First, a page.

Wednesday, June 16, 2010

A "10" on the Farming Weird-o-meter

You know that loud, harried, incessant cackling a hen does after she has laid an egg?

Well, one of ours found it necessary to get out of bed at 2:09 a.m. and do her impression of the Romeo and Juliet balcony scene right under our bedroom window last night using that very noise.

For no apparent reason, other than possibly to run a farm-readiness drill to see how quickly the stunned humans could bolt out of bed, scramble for the flashlight, and hit the yard at that hour...

Saturday, June 12, 2010

Darn Weeds! (Not for the squeamish!!)

It was an innocent afternoon of picking garlic scapes for the market...which are planted on a hill...which does have way too many weeds and leftovers from last year's bramblefest...when I went to turn away and step back down hill...and WHAMMO! Stick in the eye!

I pulled out the piece of stick in my eye purely instinctively, but unfortunately left 4 slivers of whatever it was...

And then followed a nightmarish afternoon at the eye doctor. Ever seen that horror flick where they pull open your eye and come at you with a big hypodermic needle???

Yeah...been there.

Tuesday, June 08, 2010

Chicken Yoga

(or subtitled, "Why You Have To Check On Your Livestock Every So Often...")
Our pair of bantam show chickens live in a little coop, with a little round door, and a little entrance ramp and usually all by themselves. Occasionally, one of the other chickens gets the wild idea to "visit".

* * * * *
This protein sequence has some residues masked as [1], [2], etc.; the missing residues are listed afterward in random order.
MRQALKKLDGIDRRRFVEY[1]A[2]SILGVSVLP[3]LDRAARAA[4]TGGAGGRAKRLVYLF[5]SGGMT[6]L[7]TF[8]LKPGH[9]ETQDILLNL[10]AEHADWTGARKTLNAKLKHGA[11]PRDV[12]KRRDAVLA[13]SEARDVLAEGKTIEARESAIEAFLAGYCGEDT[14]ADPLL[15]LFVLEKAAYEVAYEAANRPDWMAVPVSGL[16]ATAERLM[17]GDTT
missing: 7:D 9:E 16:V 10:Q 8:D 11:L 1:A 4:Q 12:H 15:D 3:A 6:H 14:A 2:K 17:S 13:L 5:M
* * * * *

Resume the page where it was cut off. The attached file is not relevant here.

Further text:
Apparently it was Lacy's turn. But somehow she managed to get her right leg caught between the door and the coop, above the hinge. Maybe the photo doesn't really do this justice, but she is in the equivalent position of me raising my leg and hooking it behind my right ear while standing.

How did she do this?

I don't even want to think about it.

(No chickens were hurt in the making of this blog post. Or, if she DID pull something, she's not admitting anything...)

Sunday, June 06, 2010


Remember grafting? We tried to graft our heirloom apples; 10 in all - 5 of our favorite variety and 5 of the tree that suffered a serious split in the trunk.

Only one actually took (and I am not a little bit shy about telling you it was one of the ones I did!) and it was of the "favorite" tree. But the split tree seems to be faring pretty well this season, and may yet make it through another winter so I can try again next Spring.

The gloppy, brown, waxy thing on the stem is the site of the graft. Even though the site is still not completed healed over, we are hopeful.

I can deal with 10% success. Totally. And we get to use the root stock again (the 9 that didn't take) again next year. Apparently, they are good for two years before they get too big to be of use. (The top of the root stock and the grafted twig must match in size for the best chance of a graft.)

Keeping fingers crossed!